I finally got around to reading Twilight and watching the movie again. Boy, did I notice the difference. I finally felt the pain that Bella felt in New Moon when Edward leaves her, simply because the Edward in the book is so much more, passionate and loving towards Bella than Edward in the movie. Both Edwards were still afraid of hurting Bella, but the movie Edward seemed to keep closed and just not want to be emotional towards her at all (or the acting was just bad).
Bella’s eccentric mother is going to be traveling around with her new husband a baseball player, and so she sends her daughter to live with her father Charlie whom Bella has never seen in quite a few years. Both her and her father are quiet people, but Charlie tries to keep bella happy by buying her a truck and fixing up some of the small house. There were only 358 kids at Forks high school, so Bella can no longer just blend in, especially being the new girl that nearly all of the guys had a crush on.
Jessica, one of Bella’s first female friends, explains that the mysterious Cullens had moved to Forks 2 years prior and that they kept to themselves. However in Biology Bella is forced to sit next to Edward, and he acts quite mysteriously as if she is the most disgusting thing that he’d ever smelled. He disappears for a few days but when he returns their hands brush over each other and it feels as if sparks flew between them.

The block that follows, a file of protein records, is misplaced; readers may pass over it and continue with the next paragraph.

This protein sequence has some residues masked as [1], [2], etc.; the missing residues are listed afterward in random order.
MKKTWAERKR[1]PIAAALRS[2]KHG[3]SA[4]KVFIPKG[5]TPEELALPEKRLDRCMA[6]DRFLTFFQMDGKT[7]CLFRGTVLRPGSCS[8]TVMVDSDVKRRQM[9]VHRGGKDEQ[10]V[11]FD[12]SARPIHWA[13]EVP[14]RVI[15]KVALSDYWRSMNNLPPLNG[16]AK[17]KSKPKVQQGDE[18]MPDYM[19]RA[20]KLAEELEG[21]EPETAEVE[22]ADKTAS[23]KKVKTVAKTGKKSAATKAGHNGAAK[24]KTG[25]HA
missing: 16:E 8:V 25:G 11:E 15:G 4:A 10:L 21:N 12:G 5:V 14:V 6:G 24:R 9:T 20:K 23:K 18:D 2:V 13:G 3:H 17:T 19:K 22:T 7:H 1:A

Charlie gives Bella snow tires on her truck, but she doesn’t realize this until she gets to school and goes around the back of her truck to see them, unlike in the movie where he tells her. Tyler, his tires without the snow chains on them, nearly slides into Bella killing her. Edward leaps in front of her saving her life, but then sweeping her into a supernatural whirlwind. Boy after boy asks her out but she turns them all down in order to focus on Edward. Edward saves her yet again when she goes to Port Angeles and a group of men attempt to attack her, and she finally gets the opportunity to ask him some questions.
Edward explains that that he can read minds, and in the car away from the prying waitress tells her basically all she needs to know about being a vampire. He is nervous when Bella speaks about the Quileute legend, but neither denies nor affirms its validity. He promises that he cares for Bella just as much as she cares for him, seems pained to even leave her even so long as for his classes, and so their love story begins.
Edward in the movie does no justice to the Edward from the books. Edward from the books showed greater control over his thirst, greater love for Bella, and far more personality than Edward from the movie. He acted more like a teenager, sneaking off to meadows to try to make out before his “vampirey instinct” kicked in and he had to stop until he calmed himself down. He complimented Bella far more on her looks, even if she was wearing a simple blouse and a skirt, and their kisses in the book made her faint, go crazy, or stopped her heart.
The more I read this book the more I compared it to the movie I had seen beforehand and became saddened as I realized how watered down the movie had been. There is a stigma around the Twilight franchise, but I feel that some of the stigma could have disappeared if the movies had kept more of the book information in them. I will have to give totally different ratings from the books to the movies for once, simply because the difference is so adamant.
Overall Book Rating: 4.5 out of 5 books
Overall Movie Rating: 2.5 out of 5 stars